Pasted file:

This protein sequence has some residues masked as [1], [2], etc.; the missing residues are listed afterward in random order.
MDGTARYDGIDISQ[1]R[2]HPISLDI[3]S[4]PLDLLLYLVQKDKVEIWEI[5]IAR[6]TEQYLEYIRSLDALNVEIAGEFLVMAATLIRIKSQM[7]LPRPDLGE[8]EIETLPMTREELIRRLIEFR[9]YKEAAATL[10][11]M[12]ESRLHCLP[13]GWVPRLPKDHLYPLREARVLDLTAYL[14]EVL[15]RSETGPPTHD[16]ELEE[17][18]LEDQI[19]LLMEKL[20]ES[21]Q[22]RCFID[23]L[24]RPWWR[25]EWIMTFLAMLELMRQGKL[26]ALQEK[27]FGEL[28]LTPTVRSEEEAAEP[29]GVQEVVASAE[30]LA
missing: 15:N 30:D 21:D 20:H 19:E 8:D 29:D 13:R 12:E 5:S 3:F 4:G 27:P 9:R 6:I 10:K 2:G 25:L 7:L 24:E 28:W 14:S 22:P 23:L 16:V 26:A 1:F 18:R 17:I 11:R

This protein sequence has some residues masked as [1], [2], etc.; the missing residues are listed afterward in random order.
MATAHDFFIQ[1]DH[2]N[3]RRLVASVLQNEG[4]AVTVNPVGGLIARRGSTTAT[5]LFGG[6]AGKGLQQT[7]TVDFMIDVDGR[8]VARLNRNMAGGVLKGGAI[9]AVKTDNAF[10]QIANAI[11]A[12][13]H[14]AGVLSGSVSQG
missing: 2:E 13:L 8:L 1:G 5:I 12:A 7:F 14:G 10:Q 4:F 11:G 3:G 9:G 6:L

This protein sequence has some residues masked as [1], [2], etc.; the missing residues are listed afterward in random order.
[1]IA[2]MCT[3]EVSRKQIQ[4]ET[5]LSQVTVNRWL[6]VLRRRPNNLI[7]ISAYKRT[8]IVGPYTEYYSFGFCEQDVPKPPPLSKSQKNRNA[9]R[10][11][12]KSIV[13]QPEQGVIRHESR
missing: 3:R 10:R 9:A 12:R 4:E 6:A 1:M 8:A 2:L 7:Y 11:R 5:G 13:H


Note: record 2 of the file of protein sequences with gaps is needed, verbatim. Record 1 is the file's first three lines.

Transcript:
This protein sequence has some residues masked as [1], [2], etc.; the missing residues are listed afterward in random order.
MATAHDFFIQ[1]DH[2]N[3]RRLVASVLQNEG[4]AVTVNPVGGLIARRGSTTAT[5]LFGG[6]AGKGLQQT[7]TVDFMIDVDGR[8]VARLNRNMAGGVLKGGAI[9]AVKTDNAF[10]QIANAI[11]A[12][13]H[14]AGVLSGSVSQG
missing: 2:E 13:L 8:L 1:G 5:I 12:A 7:F 14:G 10:Q 4:F 11:G 3:G 9:G 6:L